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Higher omega-3 levels linked to better cognitive function following depression in older adults

  [ 8 votes ]   [ Discuss This Article ]
www.ProHealth.com • April 6, 2012


Article:
Associations between omega-3 PUFA concentrations and cognitive function after recovery from late-life depression
– Source: American Journal of Clinical Nutrition, Feb 2012

By CC Chiu, et al.

[Note: Though omega-3 PUFAs can be derived from animal sources, especially fish and krill oils, the omega-3 food chain originates in plants – e.g., seaweed & algae eaten by krill and fish. The omega-3s in fish oil and krill oil are called eicosapentaenoic acid (EPA) and docosahexaenoic acid (DHA). The omega-3 found in plant sources such as flaxseed is called alpha-linolenic acid (ALA). The red blood cells of the subjects in this study were tested for all of these.]

Abstract:
Background: Lower concentrations of n-3 PUFAs [omega-3 polyunsaturated fatty acids]:

• Have been reported to be associated with cognitive impairment and dementia,

• But also with depression - itself a potential risk factor for cognitive decline.

Objective: The aims of this study were to investigate associations between n-3 PUFA concentrations in erythrocyte [red blood cell] membrane or plasma [liquid in which blood cells are suspended] and cognitive function in an at-risk sample of older people with previous major depression, and to explore specificity with respect to cognitive domains.

Design:
• A cross-sectional sample of 132 eligible participants who had recovered from major depression (mean +/- SD age: 67.8 plus/minus 6.6 years) were enrolled from outpatient psychiatric services.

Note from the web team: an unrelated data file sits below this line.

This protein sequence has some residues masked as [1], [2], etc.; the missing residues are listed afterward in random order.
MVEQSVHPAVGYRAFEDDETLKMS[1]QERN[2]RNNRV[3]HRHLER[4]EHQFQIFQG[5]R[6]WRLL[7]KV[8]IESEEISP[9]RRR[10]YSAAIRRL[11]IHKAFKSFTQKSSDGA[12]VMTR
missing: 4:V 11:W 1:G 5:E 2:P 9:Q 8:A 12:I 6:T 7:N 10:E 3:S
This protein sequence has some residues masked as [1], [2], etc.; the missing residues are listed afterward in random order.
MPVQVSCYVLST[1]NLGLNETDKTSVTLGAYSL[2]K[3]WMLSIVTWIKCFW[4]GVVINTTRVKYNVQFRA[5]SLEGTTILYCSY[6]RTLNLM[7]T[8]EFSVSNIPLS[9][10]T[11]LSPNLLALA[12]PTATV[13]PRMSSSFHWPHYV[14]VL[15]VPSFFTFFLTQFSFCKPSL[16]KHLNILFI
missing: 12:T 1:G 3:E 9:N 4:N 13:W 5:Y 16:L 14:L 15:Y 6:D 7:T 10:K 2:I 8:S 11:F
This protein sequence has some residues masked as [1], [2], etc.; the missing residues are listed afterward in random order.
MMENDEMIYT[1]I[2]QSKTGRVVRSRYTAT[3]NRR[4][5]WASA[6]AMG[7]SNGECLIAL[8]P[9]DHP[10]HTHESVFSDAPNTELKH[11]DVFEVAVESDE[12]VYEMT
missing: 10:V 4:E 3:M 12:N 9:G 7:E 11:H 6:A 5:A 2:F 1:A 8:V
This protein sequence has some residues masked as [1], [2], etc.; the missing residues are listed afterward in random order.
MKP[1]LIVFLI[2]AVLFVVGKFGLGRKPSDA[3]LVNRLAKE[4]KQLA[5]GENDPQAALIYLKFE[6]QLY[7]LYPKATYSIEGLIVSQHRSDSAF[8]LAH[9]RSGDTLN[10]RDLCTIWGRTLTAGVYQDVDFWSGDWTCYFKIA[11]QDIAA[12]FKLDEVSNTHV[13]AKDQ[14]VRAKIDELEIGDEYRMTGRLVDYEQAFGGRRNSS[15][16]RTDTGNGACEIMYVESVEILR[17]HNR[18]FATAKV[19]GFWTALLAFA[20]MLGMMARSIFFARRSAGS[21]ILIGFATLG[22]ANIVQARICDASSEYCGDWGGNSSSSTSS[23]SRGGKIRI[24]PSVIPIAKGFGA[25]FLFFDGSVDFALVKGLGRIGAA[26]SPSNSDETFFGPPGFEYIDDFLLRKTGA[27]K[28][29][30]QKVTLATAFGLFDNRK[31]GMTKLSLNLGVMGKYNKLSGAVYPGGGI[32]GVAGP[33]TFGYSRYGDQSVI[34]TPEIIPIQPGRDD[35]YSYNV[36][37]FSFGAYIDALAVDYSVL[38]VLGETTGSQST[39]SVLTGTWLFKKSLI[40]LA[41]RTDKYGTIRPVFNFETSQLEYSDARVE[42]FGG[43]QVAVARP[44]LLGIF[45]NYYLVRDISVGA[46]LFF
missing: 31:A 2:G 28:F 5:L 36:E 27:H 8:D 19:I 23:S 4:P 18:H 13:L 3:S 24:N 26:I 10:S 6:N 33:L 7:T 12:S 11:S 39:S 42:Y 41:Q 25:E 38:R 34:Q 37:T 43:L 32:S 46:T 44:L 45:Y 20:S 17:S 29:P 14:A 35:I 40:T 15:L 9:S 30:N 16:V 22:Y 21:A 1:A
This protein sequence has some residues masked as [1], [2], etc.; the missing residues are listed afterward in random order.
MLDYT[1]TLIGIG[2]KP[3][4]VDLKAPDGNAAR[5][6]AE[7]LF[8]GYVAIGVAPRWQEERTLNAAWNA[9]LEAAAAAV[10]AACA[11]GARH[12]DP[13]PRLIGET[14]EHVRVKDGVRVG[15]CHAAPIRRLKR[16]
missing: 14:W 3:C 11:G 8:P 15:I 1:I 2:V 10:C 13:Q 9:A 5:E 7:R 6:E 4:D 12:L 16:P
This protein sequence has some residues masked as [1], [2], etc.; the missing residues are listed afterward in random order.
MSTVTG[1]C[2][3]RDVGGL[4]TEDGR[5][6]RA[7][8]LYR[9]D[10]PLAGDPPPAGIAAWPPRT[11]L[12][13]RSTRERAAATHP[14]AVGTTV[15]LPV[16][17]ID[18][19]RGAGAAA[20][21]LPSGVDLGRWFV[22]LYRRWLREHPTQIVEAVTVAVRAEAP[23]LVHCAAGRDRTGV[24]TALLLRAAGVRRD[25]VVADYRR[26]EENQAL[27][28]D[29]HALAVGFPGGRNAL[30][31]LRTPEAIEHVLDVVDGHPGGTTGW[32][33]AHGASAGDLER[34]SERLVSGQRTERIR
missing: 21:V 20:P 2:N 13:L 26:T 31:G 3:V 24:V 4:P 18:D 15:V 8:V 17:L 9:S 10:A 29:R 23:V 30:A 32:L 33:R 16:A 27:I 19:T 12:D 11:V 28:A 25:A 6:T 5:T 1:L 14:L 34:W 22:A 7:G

• A series of cognitive tests and a structured questionnaire were administered.

• Fasting blood samples were collected for n-3 PUFA measurements.

Results: Higher EPA and total n-3 PUFA concentrations and a lower ratio of arachidonic acid-to-EPA in erythrocyte membranes were associated with a higher cognitive composite score: independent of age and sex, but no longer significant after adjustment for education. No associations were found with plasma concentrations of any fatty acid. [Arachidonic acid is a type of omega-6 PUFA most plentiful in red meats that is essential for growth of skeletal muscle but considered harmful when in a higher ratio vs. omega-3s.]

Considering individual cognitive tests the strongest and most consistent correlations were found between immediate recall and concentrations of total n-3 PUFAs and alpha-linolenic acid (ALA) in erythrocytes, which were observed only in participants with recurrent depression.

Conclusions:
• Total erythrocyte n-3 PUFA concentrations are positively associated with cognitive function, particularly immediate recall, in older people with previous depression. [Higher levels, better cognitive function & immediate recall, and vice-versa.]

• Lower concentrations of n-3 PUFAs or ALA in erythrocyte membranes may be good predictors for cognitive impairment in older people with previous recurrent depression.

Source: American Journal of Clinical Nutrition, Feb 2012;95(2):420-407. PMID: 22218153, by Chiu CC, Frangou S, Chang CJ, Chiu WC, Liu HC, Sun IW, Liu SI, Lu ML, Chen CH, Huang SY, Dewey ME, Stewart R. Department of Psychiatry, Taipei City Psychiatric Center, Taipei City Hospital, Taiwan.




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